Error correction


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Error correction

  1. 1. Error CorrectionBy Sarah Anaki
  2. 2. What’s The Difference BetweenMistakes and Errors?Mistakes are when students produce incorrectlanguage although they know the correct form.Errors are when students produce incorrectlanguage because they don’t know the correct form.Students can usually correct their mistakes but bydefinition they can’t correct their errors.
  3. 3. Self Correction vs Peer CorrectionThere are essentially three basic formsof :error correction1. Self-correctionPeer correction2.Teacher correction3.
  4. 4. Important Questions1.Should learners’ errors be corrected?2.When should learners’ errors be corrected?3.Which errors should be corrected?4.How should errors be corrected?5.Who should do the correcting?
  5. 5. Speaking and ReadingTypes of Corrective Feedback:1.Explicite correction.Clearly indicating that’s thestudent’s utterance was incorrect.The teacherprovides the correct form.e.g: the coyote , the bison and the ….cr…crane.Andthe crane.we say crane.(phonological error(
  6. 6. 2.Recast.Without directly indicating that the student’sutterance was incorrect. The teacher implicitlyreformulate the student’s error or provide thecorrection.e.g:”Maple sap?”Maple sap, good.(grammaticalerror(3.Clarification request.By using phrases like”Excuse me ?” or “I don’t understand” the teacherindicates that the message has not been understoodor that the student’s utterance contained some kindof mistake and that a repetition or a reformulation isrequired.e.g:”Can ,can I made a card on the …. for my littlebrother on the computer?” Pardon.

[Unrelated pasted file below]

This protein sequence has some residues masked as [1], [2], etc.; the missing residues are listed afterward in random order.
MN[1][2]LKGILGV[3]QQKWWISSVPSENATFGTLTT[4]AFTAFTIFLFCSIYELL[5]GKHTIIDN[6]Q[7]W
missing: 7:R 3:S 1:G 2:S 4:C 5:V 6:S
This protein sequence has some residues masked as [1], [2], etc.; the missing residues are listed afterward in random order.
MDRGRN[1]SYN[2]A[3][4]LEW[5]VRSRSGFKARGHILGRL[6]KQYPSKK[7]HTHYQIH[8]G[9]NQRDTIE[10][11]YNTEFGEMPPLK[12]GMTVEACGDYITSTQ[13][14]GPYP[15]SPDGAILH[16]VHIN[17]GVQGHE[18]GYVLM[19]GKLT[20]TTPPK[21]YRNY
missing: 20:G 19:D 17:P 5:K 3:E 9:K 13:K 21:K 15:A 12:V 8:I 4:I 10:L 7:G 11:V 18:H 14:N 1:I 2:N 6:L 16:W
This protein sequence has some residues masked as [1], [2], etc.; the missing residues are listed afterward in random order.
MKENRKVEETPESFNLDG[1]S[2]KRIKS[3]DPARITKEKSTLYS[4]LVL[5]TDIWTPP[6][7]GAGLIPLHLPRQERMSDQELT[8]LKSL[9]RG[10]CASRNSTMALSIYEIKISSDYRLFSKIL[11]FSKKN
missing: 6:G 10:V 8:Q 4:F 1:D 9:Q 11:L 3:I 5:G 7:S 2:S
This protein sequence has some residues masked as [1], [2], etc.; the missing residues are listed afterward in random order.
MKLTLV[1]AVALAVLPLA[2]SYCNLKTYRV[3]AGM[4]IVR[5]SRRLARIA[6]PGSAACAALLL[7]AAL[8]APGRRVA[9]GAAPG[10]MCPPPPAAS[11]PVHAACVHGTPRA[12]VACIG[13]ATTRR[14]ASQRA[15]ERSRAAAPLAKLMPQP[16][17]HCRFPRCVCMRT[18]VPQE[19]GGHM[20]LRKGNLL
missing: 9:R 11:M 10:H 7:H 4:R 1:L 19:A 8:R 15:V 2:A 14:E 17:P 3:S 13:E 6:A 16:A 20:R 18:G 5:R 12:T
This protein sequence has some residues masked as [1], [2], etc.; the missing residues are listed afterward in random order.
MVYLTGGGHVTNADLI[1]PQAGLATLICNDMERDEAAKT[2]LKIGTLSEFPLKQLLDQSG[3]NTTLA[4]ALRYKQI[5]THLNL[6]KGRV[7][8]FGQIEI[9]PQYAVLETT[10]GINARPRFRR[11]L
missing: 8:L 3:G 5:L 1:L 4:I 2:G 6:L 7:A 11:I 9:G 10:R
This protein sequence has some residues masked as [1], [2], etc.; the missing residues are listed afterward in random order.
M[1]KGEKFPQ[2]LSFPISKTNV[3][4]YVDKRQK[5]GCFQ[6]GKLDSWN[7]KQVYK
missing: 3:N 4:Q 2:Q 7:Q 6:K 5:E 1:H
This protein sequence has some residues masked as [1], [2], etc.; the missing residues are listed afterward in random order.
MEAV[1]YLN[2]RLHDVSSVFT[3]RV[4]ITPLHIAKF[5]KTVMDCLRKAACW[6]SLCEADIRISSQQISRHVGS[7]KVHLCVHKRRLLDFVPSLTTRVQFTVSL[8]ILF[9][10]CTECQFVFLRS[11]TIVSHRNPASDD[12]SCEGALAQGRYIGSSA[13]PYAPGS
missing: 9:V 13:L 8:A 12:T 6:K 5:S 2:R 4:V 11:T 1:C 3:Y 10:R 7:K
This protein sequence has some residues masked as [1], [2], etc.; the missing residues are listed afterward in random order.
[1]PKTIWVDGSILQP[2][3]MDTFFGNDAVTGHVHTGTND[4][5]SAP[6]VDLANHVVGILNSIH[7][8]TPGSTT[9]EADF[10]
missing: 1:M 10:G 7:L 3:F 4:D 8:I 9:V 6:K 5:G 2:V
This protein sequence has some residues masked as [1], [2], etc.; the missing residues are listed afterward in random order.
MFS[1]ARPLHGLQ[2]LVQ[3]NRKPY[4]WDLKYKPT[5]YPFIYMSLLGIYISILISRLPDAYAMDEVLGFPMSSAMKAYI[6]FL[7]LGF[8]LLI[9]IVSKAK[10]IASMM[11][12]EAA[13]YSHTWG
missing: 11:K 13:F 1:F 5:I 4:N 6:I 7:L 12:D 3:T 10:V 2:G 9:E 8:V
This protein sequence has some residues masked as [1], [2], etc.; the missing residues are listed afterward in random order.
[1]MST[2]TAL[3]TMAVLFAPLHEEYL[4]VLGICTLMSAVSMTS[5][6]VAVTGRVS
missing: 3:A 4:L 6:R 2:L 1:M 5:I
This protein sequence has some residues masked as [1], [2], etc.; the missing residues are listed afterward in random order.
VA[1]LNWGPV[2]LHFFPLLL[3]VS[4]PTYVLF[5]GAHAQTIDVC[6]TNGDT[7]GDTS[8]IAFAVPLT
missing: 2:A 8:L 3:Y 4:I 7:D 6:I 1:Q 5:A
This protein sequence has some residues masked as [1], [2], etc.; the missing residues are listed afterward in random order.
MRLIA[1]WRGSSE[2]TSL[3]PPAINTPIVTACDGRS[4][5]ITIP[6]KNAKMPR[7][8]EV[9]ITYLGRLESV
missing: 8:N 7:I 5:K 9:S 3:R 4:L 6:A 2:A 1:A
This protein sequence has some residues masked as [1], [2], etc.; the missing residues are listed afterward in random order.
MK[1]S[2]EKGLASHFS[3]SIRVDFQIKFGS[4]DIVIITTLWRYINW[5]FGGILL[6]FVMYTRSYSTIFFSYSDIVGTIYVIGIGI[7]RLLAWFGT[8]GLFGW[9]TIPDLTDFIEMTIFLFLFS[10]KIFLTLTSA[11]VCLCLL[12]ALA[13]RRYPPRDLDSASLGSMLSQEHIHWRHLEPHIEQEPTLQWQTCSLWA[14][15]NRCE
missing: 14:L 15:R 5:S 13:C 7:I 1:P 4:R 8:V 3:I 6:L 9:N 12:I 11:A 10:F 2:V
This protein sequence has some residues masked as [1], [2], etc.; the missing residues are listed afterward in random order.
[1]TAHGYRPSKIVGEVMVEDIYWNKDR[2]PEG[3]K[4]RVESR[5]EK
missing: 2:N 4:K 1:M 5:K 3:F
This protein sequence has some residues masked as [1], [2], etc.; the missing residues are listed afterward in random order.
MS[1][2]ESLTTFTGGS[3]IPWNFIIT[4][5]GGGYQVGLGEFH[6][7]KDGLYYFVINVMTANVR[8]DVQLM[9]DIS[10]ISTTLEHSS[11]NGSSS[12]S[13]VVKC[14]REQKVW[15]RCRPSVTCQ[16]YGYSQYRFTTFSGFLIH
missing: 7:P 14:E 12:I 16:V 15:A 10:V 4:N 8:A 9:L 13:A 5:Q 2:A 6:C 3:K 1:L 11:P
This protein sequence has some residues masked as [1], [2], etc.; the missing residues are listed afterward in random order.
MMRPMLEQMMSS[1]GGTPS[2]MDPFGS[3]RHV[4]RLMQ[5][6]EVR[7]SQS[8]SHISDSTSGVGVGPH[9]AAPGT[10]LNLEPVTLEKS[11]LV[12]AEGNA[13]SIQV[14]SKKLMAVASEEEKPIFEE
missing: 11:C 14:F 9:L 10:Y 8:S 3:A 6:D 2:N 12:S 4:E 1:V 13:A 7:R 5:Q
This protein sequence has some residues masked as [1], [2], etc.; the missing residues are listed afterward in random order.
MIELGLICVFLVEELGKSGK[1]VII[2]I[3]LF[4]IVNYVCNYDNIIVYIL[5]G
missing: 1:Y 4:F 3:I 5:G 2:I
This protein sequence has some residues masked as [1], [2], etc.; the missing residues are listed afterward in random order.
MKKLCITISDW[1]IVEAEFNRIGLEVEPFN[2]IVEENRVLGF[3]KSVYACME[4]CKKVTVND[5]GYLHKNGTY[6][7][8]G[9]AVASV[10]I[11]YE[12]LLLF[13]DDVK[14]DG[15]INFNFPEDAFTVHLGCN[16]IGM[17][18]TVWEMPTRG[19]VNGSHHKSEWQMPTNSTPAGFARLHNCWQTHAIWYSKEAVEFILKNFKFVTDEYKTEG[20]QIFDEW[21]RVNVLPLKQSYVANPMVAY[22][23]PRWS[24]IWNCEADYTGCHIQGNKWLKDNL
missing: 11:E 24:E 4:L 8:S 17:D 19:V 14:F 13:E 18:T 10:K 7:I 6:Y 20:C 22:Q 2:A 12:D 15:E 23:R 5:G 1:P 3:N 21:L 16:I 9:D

7. 7. 4.Metalinguistic clues.Without providing the correctform. The teacher poses questions or providescomments or informations related to the formationof the student’s utterance.e.g:”Uhm,the,the elephant.The elephant growls.”Dowe say the elephant?(Multiple errors)5.Elicitation.The teacher directly elicits the correctform from the student by asking questions.e.g:”Well , there is a stream of perfume that doesn’tsmell very nice.”So, a stream of perfume we call thata….?”
  8. 8. 6.Repetition. The teacher repeats the student’serrors and adjust intonation to draw student’sattention to it.e.g:”The….the giraffe?”The giraffe?”
  9. 9. Why doesn’t my teacher correct all my mistakeswhen I am speaking or reading?‘t correct all your mistakes:Good reasons why teachers donClass timeSlip upsRelevanceConcentration/ distractionsFluencyExpanding your languageNatural learning styleSaving mistakes for laterIntroducing new language insteadNegative reactionsConfidence boosting
  10. 10. WritingError correction is often done by the teacher providing corrections for mistakesmade by students.However it is probably more effective for students tocorrect their own mistakes.In order to do this,students and the teacher shouldhave a common shorthand for correcting mistakes.Correcting writing mistakes with a correction key:T=TenseP=PonctuationWO=Word orderPrep=PrepositionWW=Wrong wordGR=GrammarY(upside down)=Word missingSP=Spelling
  11. 11. ConclusionI have brought up a highly-debated, complex issue, but I would venture to guessthat many language educators would agree with the following simple maxim:Do not correct students when the objective is communication, but be sure tocorrect the structures being practiced when activities have a grammar focus.For example, when a student is making an oral presentation in English to theclass, do not interrupt his or her speech with error corrections. When the taskobjective is to develop students communicative skills, halting their work cannegatively affect fluency and confidence. You may, however, jot down anysalient errors and tell him later, either orally in a student-teacher conference orin writing, using an evaluation form. For instance, during students role playsor other speaking activities, I often walk around the room listening for andnoting errors. (Try to collect one example from each student). I put them on theboard anonymously and have the students correct them as a class. If, however,your students are practicing a specific language structure (orally or in writtenform), you should always monitor and correct that structure. For example, ifstudents are making predictions using the English future tense, you can ignoreother mistakes but you should indicate and have them correct future tenseerrors. In these circumstances, I find that self and peer-correction areparticularly effective..